How to Read a Probability Plot Graph

Written by brenda scottsdale
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How to Read a Probability Plot Graph
A probability plot tests if your data is normally distributed. (Medioimages/Photodisc/Photodisc/Getty Images)

A probability plot is used to assess the shape of your data distribution. This type of plot is more useful than a histogram when your data set is small. The plot compares sample data to expected data if the population from which the sample was drawn is normally distributed. Because the plot requires advanced mathematical calculations to transform data into a straight line, use computer software programs such as SAS, Microsoft Excel or Minitab to generate the plot.

Skill level:
Moderate

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Things you need

  • Computer data analysis software program such as SAS, Microsoft Excel or Minitab

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Instructions

  1. 1

    Understand that the horizontal or x-axis of a probability plot contains the values in your data set. The x-axis scale is transformed mathematically by the computer software data analysis program so the data forms a straight line.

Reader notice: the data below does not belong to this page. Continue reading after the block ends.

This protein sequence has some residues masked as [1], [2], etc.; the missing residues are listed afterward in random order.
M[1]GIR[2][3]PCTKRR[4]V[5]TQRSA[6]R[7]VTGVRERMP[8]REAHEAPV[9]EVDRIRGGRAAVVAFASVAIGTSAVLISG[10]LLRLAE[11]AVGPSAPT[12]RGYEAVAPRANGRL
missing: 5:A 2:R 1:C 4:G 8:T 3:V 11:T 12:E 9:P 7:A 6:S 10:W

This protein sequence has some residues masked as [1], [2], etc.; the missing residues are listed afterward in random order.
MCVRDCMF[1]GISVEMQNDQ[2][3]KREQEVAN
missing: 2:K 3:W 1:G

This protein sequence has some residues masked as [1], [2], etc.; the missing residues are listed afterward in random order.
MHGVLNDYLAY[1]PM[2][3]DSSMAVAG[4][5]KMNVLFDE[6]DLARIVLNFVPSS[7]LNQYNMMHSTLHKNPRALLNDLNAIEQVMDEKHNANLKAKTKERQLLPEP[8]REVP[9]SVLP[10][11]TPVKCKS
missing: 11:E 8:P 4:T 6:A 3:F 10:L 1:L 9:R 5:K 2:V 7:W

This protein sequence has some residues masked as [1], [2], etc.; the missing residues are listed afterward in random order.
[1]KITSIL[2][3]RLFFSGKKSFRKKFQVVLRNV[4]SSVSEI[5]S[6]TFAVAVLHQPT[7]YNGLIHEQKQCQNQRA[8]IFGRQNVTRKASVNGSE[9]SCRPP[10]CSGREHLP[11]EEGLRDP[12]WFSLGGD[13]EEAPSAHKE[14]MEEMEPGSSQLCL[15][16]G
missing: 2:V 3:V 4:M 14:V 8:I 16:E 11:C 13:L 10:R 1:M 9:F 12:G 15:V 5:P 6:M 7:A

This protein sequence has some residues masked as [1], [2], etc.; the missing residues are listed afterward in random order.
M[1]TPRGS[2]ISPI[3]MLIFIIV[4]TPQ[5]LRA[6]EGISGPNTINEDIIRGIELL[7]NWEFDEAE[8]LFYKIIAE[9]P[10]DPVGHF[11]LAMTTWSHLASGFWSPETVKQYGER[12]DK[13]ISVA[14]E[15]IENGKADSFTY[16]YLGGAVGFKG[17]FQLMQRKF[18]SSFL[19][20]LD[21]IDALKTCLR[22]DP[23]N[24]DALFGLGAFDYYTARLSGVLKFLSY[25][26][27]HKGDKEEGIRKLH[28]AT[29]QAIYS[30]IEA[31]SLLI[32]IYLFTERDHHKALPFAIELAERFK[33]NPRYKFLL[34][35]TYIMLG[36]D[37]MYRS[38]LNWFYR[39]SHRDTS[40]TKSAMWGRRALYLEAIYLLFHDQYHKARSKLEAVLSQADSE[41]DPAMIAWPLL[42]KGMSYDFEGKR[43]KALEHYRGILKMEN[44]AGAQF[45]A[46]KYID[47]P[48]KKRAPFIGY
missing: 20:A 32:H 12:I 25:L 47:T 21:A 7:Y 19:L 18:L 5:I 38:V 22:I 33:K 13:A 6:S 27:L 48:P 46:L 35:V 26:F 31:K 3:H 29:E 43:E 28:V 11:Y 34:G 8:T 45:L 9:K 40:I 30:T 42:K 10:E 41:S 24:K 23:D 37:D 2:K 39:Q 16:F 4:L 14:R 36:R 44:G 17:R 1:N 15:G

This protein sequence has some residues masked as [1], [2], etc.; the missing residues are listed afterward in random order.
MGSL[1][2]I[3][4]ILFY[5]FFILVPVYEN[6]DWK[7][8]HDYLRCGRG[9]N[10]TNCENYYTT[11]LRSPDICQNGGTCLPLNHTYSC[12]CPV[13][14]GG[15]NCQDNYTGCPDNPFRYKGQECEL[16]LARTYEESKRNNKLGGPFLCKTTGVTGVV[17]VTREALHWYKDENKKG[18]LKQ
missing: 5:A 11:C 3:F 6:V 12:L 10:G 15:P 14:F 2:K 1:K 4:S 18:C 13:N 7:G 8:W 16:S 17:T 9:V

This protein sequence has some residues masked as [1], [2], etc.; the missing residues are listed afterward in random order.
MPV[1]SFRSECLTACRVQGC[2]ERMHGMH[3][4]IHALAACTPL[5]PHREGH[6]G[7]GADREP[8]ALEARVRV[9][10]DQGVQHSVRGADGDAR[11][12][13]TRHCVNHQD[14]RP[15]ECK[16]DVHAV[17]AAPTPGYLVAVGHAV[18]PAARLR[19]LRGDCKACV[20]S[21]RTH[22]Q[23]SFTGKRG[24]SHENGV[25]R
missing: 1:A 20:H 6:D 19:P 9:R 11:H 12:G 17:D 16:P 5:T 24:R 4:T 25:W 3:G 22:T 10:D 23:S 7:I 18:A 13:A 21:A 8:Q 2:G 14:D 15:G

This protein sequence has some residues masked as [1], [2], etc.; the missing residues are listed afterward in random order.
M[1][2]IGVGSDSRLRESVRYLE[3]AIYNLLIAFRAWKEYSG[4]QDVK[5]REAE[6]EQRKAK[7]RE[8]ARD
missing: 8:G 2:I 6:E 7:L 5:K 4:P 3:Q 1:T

2. 2

    Look at the vertical or y-axis, representing cumulative percentiles. You would be able to see the numbers in your data set that comprise any given proportion of your sample. For example, you would be able to tell what values are at the 10th, 20th or 40th percentile. Note that when using percentiles, 99 is the highest possible value.

  3. 3

    Understand each data point is located at the intersection of the x and y-axis. If the highest number in your data set is 20, for example, there would be a dot at the intersection of the x-axis value of 20 or the transformed number that corresponds to 20, and the y-axis value of 99, which corresponds to the 99th percentile.

  4. 4

    Look at the curved lines on the plot. SAS, Microsoft Excel and Mintab all colour these lines in blue. These lines correspond to confidence intervals for the 95th percentile, meaning that 95 per cent of the values in your data set fall between the blue lines.

  5. 5

    Examine the individual data points; if most of the data points are within the two confidence interval lines and the data resemble as straight line, statisticians conclude the data is normally distributed.

Tips and warnings

  • SAS, Microsoft Excel and Minitab all calculate the Anderson-Darling test as an adjunct to the probability plot. An Anderson-Darling statistic above .05 is used as further evidence the data is normally distributed.

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